Those who live in the Baltics probably know that Estonia's railway policy has been schizophrenic.
Beides the long-term trend of disappearing lines and schedules, the long and terrible privatization saga has bred a number of wacky results, directly or indirectly. For example:
1) the northeast line which I am riding on is operated by a company called Southeast. Fair enough: the intercity line to Tartu in the south is the company’s flagship and pride; this is sort of understandable.
Less so the fact that 2) if you want to take a train from Tallinn to, say, the capital of Latvia, you have to take a train to the last stop on the line, Valga, then disembark, walk across town to the Latvian side of town and wait for a train to Riga. Remember, these are countries with the same track gauge, and don’t even have full passport control anymore.
3) The American company that bought Estonia's railway infrastructure in the 1990s found out somewhat later that its freight division had to compete unfairly with Russian free agents transport companies. And -- surprise of surprises -- guess whose side the new Estonian government took? As a result (to oversimplify a bit) the freight division was hemorrhaging cash, which the infrastructure division could have invested (and was in fact was supposed to invest under the privatization agreement) into the tracks.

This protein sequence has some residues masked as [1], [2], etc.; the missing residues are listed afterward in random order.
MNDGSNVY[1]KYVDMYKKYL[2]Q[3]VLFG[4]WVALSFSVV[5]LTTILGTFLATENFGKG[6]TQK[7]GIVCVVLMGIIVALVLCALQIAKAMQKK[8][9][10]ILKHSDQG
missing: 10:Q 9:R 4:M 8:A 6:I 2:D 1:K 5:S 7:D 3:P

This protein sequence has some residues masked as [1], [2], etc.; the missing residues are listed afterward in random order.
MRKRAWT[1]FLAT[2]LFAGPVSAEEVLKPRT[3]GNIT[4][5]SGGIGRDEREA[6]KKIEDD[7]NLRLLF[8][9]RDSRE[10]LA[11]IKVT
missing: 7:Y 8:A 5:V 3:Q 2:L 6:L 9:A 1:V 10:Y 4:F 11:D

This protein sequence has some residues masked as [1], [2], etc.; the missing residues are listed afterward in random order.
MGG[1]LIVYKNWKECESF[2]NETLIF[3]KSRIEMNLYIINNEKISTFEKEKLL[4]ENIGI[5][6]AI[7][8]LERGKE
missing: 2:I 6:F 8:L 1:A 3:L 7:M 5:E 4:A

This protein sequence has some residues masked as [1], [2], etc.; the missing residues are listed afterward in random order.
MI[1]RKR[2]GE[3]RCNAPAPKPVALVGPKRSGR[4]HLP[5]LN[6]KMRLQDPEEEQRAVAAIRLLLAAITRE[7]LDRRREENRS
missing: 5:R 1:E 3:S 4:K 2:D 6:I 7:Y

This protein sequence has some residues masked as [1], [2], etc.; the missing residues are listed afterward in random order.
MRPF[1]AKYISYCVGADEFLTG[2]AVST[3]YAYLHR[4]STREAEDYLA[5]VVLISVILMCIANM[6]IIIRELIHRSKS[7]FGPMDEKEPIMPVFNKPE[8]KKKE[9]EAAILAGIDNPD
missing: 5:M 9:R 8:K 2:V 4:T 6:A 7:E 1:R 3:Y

The last one doesn’t matter, now. The solution on the part of the Estonian government was to drive both the Americans and the Russians out. Which I guess is elegant enough – if someone is going to preside over the long decline of the Estonian rails, let it be the Estonians themselves.
My personal testimony is this: Back in the American-led consortium era, Eesti Raudtee happened to be a good translation client. They – the American CEO and the British CFO, I believe -- ordered press clippings weekly for years, so I was sorry to see them go, if only for that reason. Though they developed an unhealthy fixation with articles on Savisaar in later years, my impression was that they were truly concerned about small town life (or at least how they were perceived in Tapa or Jõgeva) even thogh, let’s face it, they did not invest enough into fixing tracks, building crossings and avoiding fatalities. Then again, things were made difficult for the Americans every step of the way, incdluing by the Estonian executive branch – economics minister Savisaar of course, but Reform Party elements as well.
It was easy to make the American investors look bad in small town Estonia.. Railways are evocative, emotional things, especially if you live in a medium-sized town off the main highway, or Tapa, a town that only exists because of the rails..
There was a grain of truth behind the populist criticisms, too. It also didn’t help that the Americans even looked the part of early 20th century profiteers -- suspenders, spectacles and cigars and all. It didn’t help that they had brought in a bunch of fancy, heavy new US locomotives that pounded the hell out of the Soviet-era tracks. There was also a spate of fatal trck-train collisions in the first years of this decade, caused mainly by bad drivers, but still…